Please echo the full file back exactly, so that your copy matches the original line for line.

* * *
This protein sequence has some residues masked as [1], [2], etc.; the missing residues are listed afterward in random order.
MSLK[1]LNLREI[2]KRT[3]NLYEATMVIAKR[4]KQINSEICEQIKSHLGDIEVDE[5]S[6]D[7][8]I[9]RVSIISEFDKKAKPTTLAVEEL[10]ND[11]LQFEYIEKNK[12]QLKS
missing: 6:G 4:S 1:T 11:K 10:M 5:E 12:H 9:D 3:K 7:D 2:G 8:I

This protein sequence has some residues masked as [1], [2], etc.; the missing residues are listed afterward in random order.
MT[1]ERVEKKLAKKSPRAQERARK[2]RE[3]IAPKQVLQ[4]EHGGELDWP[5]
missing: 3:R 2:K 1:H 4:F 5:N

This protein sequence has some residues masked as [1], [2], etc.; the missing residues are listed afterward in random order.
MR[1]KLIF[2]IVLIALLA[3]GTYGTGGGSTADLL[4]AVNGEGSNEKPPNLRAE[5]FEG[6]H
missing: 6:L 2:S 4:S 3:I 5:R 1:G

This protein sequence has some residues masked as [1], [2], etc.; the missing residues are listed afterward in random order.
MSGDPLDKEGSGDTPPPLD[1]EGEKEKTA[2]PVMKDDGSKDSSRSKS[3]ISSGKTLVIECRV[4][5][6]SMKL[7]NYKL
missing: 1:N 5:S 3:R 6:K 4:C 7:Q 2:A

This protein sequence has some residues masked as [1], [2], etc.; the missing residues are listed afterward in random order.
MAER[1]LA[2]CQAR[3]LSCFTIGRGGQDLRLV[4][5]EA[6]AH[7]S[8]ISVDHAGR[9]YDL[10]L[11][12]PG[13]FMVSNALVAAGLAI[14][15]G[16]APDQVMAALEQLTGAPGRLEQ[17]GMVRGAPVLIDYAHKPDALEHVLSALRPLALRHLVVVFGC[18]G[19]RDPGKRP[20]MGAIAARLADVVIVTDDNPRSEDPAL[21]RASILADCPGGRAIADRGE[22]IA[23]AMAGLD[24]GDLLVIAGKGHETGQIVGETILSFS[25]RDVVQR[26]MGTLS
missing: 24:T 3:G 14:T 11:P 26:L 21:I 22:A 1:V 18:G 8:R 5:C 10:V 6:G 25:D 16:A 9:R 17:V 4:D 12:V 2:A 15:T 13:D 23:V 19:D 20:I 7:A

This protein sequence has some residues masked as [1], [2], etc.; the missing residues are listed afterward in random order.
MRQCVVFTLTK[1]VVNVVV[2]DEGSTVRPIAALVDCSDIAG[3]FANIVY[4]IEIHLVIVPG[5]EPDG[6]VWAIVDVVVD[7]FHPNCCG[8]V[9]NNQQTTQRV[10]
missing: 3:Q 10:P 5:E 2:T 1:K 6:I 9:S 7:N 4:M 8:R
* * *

This protein sequence has some residues masked as [1], [2], etc.; the missing residues are listed afterward in random order.
MSLK[1]LNLREI[2]KRT[3]NLYEATMVIAKR[4]KQINSEICEQIKSHLGDIEVDE[5]S[6]D[7][8]I[9]RVSIISEFDKKAKPTTLAVEEL[10]ND[11]LQFEYIEKNK[12]QLKS
missing: 6:G 4:S 1:T 11:K 10:M 5:E 12:H 9:D 3:K 7:D 2:G 8:I

This protein sequence has some residues masked as [1], [2], etc.; the missing residues are listed afterward in random order.
MT[1]ERVEKKLAKKSPRAQERARK[2]RE[3]IAPKQVLQ[4]EHGGELDWP[5]
missing: 3:R 2:K 1:H 4:F 5:N

This protein sequence has some residues masked as [1], [2], etc.; the missing residues are listed afterward in random order.
MR[1]KLIF[2]IVLIALLA[3]GTYGTGGGSTADLL[4]AVNGEGSNEKPPNLRAE[5]FEG[6]H
missing: 6:L 2:S 4:S 3:I 5:R 1:G

This protein sequence has some residues masked as [1], [2], etc.; the missing residues are listed afterward in random order.
MSGDPLDKEGSGDTPPPLD[1]EGEKEKTA[2]PVMKDDGSKDSSRSKS[3]ISSGKTLVIECRV[4][5][6]SMKL[7]NYKL
missing: 1:N 5:S 3:R 6:K 4:C 7:Q 2:A

This protein sequence has some residues masked as [1], [2], etc.; the missing residues are listed afterward in random order.
MAER[1]LA[2]CQAR[3]LSCFTIGRGGQDLRLV[4][5]EA[6]AH[7]S[8]ISVDHAGR[9]YDL[10]L[11][12]PG[13]FMVSNALVAAGLAI[14][15]G[16]APDQVMAALEQLTGAPGRLEQ[17]GMVRGAPVLIDYAHKPDALEHVLSALRPLALRHLVVVFGC[18]G[19]RDPGKRP[20]MGAIAARLADVVIVTDDNPRSEDPAL[21]RASILADCPGGRAIADRGE[22]IA[23]AMAGLD[24]GDLLVIAGKGHETGQIVGETILSFS[25]RDVVQR[26]MGTLS
missing: 24:T 3:G 14:T 11:P 26:L 21:I 22:A 1:V 18:G 8:R 5:C 10:V 6:G 25:D 16:A 9:R 17:V 4:D 12:V 2:A 15:T 13:D 23:V 19:D 20:I 7:A

This protein sequence has some residues masked as [1], [2], etc.; the missing residues are listed afterward in random order.
MRQCVVFTLTK[1]VVNVVV[2]DEGSTVRPIAALVDCSDIAG[3]FANIVY[4]IEIHLVIVPG[5]EPDG[6]VWAIVDVVVD[7]FHPNCCG[8]V[9]NNQQTTQRV[10]
missing: 3:Q 10:P 5:E 2:T 1:K 6:I 9:S 7:N 4:M 8:R